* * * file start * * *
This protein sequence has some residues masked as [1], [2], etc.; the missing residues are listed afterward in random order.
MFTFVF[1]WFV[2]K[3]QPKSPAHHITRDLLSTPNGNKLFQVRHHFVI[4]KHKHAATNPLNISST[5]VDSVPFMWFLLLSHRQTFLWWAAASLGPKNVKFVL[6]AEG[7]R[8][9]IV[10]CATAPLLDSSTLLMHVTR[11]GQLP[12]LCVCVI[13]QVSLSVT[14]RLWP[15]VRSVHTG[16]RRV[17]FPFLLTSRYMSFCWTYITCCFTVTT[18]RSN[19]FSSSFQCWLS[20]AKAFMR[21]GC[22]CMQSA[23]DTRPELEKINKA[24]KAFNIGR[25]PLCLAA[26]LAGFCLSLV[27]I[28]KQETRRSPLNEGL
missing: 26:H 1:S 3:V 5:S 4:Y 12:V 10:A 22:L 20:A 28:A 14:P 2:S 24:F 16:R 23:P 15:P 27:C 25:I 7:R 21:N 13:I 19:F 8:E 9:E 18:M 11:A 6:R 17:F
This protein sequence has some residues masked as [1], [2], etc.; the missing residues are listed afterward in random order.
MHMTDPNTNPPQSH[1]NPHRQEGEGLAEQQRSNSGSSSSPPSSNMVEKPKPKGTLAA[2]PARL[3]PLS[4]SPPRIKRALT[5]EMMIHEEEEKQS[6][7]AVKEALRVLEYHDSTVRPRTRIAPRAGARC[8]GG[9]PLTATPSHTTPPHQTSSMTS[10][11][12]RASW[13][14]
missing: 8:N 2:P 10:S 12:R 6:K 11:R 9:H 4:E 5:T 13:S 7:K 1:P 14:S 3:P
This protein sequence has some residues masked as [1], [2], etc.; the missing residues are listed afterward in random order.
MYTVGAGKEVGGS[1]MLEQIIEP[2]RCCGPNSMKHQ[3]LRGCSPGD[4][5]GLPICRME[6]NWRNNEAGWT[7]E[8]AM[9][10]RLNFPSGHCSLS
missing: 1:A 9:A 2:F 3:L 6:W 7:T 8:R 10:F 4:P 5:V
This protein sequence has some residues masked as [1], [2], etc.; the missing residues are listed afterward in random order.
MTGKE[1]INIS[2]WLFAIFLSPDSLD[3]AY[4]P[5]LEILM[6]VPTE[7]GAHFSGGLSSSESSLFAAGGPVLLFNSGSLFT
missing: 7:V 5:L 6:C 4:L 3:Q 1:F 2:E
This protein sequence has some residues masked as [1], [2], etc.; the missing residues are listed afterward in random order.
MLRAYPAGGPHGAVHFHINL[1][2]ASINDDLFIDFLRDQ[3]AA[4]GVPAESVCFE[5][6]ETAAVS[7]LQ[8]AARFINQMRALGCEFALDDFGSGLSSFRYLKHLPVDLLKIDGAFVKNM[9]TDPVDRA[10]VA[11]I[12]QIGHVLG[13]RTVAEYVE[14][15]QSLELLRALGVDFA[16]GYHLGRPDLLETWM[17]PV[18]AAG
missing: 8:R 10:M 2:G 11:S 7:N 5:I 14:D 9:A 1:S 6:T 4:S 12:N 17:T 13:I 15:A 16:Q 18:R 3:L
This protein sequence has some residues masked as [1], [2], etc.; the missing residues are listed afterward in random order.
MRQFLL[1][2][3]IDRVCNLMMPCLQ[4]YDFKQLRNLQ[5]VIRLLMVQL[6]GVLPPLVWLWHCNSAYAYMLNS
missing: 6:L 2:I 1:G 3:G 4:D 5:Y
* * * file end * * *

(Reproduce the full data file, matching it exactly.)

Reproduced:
This protein sequence has some residues masked as [1], [2], etc.; the missing residues are listed afterward in random order.
MFTFVF[1]WFV[2]K[3]QPKSPAHHITRDLLSTPNGNKLFQVRHHFVI[4]KHKHAATNPLNISST[5]VDSVPFMWFLLLSHRQTFLWWAAASLGPKNVKFVL[6]AEG[7]R[8][9]IV[10]CATAPLLDSSTLLMHVTR[11]GQLP[12]LCVCVI[13]QVSLSVT[14]RLWP[15]VRSVHTG[16]RRV[17]FPFLLTSRYMSFCWTYITCCFTVTT[18]RSN[19]FSSSFQCWLS[20]AKAFMR[21]GC[22]CMQSA[23]DTRPELEKINKA[24]KAFNIGR[25]PLCLAA[26]LAGFCLSLV[27]I[28]KQETRRSPLNEGL
missing: 26:H 1:S 3:V 5:S 4:Y 12:V 10:A 22:L 20:A 28:A 14:P 2:S 24:F 16:R 23:P 15:P 27:C 25:I 7:R 21:N 13:I 19:F 8:E 9:E 18:M 11:A 6:R 17:F
This protein sequence has some residues masked as [1], [2], etc.; the missing residues are listed afterward in random order.
MHMTDPNTNPPQSH[1]NPHRQEGEGLAEQQRSNSGSSSSPPSSNMVEKPKPKGTLAA[2]PARL[3]PLS[4]SPPRIKRALT[5]EMMIHEEEEKQS[6][7]AVKEALRVLEYHDSTVRPRTRIAPRAGARC[8]GG[9]PLTATPSHTTPPHQTSSMTS[10][11][12]RASW[13][14]
missing: 8:N 2:P 10:S 12:R 6:K 11:R 9:H 4:E 5:T 13:S 7:K 1:P 14:S 3:P
This protein sequence has some residues masked as [1], [2], etc.; the missing residues are listed afterward in random order.
MYTVGAGKEVGGS[1]MLEQIIEP[2]RCCGPNSMKHQ[3]LRGCSPGD[4][5]GLPICRME[6]NWRNNEAGWT[7]E[8]AM[9][10]RLNFPSGHCSLS
missing: 1:A 9:A 2:F 3:L 6:W 7:T 8:R 10:F 4:P 5:V
This protein sequence has some residues masked as [1], [2], etc.; the missing residues are listed afterward in random order.
MTGKE[1]INIS[2]WLFAIFLSPDSLD[3]AY[4]P[5]LEILM[6]VPTE[7]GAHFSGGLSSSESSLFAAGGPVLLFNSGSLFT
missing: 7:V 5:L 6:C 4:L 3:Q 1:F 2:E
This protein sequence has some residues masked as [1], [2], etc.; the missing residues are listed afterward in random order.
MLRAYPAGGPHGAVHFHINL[1][2]ASINDDLFIDFLRDQ[3]AA[4]GVPAESVCFE[5][6]ETAAVS[7]LQ[8]AARFINQMRALGCEFALDDFGSGLSSFRYLKHLPVDLLKIDGAFVKNM[9]TDPVDRA[10]VA[11]I[12]QIGHVLG[13]RTVAEYVE[14][15]QSLELLRALGVDFA[16]GYHLGRPDLLETWM[17]PV[18]AAG
missing: 8:R 10:M 2:G 11:S 7:N 5:I 14:D 9:A 1:S 6:T 4:S 12:N 17:T 13:I 15:A 16:Q 18:R 3:L
This protein sequence has some residues masked as [1], [2], etc.; the missing residues are listed afterward in random order.
MRQFLL[1][2][3]IDRVCNLMMPCLQ[4]YDFKQLRNLQ[5]VIRLLMVQL[6]GVLPPLVWLWHCNSAYAYMLNS
missing: 6:L 2:I 1:G 3:G 4:D 5:Y